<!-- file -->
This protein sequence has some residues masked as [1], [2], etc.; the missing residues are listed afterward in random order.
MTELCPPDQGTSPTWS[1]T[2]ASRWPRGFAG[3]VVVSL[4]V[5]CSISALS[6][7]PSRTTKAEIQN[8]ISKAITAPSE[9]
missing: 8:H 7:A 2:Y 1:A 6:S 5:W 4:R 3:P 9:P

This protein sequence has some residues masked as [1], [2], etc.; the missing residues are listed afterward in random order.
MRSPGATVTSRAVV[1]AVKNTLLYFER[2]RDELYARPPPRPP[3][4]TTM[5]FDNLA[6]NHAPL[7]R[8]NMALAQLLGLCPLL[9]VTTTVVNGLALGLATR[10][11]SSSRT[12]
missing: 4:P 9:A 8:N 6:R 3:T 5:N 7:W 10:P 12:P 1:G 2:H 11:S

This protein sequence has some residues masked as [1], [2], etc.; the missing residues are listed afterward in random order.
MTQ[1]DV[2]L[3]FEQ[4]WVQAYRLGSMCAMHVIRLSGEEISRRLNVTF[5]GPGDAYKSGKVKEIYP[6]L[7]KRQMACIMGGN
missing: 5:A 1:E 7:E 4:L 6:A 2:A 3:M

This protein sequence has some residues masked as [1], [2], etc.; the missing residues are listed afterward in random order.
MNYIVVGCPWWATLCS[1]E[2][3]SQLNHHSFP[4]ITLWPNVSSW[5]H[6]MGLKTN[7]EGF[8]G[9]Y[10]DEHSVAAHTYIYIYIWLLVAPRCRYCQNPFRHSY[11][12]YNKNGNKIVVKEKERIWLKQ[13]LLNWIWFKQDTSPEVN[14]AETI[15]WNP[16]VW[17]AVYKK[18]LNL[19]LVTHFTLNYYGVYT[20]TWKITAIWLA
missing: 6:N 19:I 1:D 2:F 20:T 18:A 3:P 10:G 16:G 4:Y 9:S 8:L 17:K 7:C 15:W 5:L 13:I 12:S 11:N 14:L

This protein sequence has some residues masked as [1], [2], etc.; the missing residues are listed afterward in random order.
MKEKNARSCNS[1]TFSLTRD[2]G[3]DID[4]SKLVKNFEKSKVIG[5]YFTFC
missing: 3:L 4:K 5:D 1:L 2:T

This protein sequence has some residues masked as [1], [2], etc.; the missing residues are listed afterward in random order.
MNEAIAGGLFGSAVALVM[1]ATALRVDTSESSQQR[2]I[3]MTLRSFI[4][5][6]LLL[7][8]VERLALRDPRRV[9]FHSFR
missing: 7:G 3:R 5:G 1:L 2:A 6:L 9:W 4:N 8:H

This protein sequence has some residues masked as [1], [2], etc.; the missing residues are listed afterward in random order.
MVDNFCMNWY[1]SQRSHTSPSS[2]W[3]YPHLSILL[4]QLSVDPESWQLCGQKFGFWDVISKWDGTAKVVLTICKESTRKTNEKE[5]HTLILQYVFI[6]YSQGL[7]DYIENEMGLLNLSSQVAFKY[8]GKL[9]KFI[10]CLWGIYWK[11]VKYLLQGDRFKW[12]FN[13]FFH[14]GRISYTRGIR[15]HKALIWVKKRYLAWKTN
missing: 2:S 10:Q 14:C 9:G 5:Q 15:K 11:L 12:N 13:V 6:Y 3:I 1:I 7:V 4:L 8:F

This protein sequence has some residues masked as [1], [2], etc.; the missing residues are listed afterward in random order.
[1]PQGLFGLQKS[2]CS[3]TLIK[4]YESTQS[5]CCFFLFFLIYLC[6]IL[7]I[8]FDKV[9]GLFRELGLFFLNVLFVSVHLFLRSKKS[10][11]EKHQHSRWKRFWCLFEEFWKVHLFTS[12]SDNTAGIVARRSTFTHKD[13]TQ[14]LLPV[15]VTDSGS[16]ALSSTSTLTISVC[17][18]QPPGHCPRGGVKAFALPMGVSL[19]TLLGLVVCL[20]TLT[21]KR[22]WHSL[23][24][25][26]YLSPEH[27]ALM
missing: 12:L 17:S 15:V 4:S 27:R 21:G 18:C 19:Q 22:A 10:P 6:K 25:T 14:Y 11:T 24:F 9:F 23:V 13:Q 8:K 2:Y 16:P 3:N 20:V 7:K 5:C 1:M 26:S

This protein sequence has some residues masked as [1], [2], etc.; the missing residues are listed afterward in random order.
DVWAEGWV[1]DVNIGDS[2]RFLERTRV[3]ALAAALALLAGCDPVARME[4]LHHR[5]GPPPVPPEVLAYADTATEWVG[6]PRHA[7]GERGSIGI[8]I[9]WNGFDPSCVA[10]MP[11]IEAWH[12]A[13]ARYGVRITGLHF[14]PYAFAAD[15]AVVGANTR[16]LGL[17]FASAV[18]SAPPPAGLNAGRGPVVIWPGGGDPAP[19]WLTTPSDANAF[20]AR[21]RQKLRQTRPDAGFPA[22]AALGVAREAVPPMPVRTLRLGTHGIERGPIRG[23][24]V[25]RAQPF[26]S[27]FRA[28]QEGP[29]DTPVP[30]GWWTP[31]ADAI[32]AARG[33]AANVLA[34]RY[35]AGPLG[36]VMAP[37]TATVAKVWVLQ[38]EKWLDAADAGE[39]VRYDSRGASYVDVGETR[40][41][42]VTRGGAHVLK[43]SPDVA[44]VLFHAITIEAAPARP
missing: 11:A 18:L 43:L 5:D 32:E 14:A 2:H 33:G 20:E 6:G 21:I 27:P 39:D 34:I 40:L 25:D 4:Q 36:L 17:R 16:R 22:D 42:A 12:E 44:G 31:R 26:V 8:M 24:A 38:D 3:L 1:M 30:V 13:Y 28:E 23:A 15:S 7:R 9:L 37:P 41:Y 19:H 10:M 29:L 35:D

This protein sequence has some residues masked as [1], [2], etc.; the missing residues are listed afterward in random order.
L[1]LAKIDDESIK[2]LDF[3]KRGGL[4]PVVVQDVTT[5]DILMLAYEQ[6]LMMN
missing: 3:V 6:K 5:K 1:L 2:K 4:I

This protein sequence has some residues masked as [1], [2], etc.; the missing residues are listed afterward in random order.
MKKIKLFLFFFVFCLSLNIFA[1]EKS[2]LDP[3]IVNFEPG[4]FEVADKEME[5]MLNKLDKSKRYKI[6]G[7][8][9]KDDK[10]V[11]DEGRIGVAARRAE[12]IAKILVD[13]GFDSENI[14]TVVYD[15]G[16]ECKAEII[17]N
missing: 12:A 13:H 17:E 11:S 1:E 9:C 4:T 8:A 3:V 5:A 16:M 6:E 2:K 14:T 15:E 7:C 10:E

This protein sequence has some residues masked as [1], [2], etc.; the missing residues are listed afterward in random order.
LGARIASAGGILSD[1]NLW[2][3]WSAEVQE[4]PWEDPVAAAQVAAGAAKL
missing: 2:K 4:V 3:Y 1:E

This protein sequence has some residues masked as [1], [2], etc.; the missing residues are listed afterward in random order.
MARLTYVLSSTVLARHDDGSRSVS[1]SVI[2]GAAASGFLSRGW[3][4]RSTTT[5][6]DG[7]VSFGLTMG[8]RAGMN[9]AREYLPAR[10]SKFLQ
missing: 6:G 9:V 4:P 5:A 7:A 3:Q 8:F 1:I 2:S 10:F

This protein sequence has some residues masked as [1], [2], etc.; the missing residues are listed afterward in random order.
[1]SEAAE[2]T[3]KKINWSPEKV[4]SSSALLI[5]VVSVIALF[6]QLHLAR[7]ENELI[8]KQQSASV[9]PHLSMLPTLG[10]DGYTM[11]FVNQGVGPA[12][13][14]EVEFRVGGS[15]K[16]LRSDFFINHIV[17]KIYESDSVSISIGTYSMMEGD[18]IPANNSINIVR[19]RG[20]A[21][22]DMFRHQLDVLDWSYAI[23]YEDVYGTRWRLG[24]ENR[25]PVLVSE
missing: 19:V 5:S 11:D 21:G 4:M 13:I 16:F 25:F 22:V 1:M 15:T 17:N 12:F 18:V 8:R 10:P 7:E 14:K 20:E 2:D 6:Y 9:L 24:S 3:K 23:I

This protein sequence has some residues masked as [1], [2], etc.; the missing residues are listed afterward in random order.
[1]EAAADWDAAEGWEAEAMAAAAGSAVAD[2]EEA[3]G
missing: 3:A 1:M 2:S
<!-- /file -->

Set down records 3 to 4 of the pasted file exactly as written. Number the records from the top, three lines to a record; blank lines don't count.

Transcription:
This protein sequence has some residues masked as [1], [2], etc.; the missing residues are listed afterward in random order.
MTQ[1]DV[2]L[3]FEQ[4]WVQAYRLGSMCAMHVIRLSGEEISRRLNVTF[5]GPGDAYKSGKVKEIYP[6]L[7]KRQMACIMGGN
missing: 5:A 1:E 7:E 4:L 6:A 2:A 3:M

This protein sequence has some residues masked as [1], [2], etc.; the missing residues are listed afterward in random order.
MNYIVVGCPWWATLCS[1]E[2][3]SQLNHHSFP[4]ITLWPNVSSW[5]H[6]MGLKTN[7]EGF[8]G[9]Y[10]DEHSVAAHTYIYIYIWLLVAPRCRYCQNPFRHSY[11][12]YNKNGNKIVVKEKERIWLKQ[13]LLNWIWFKQDTSPEVN[14]AETI[15]WNP[16]VW[17]AVYKK[18]LNL[19]LVTHFTLNYYGVYT[20]TWKITAIWLA
missing: 6:N 19:I 1:D 2:F 20:T 18:A 3:P 10:G 16:G 4:Y 9:S 8:L 17:K 7:C 15:W 5:L 13:I 12:S 11:N 14:L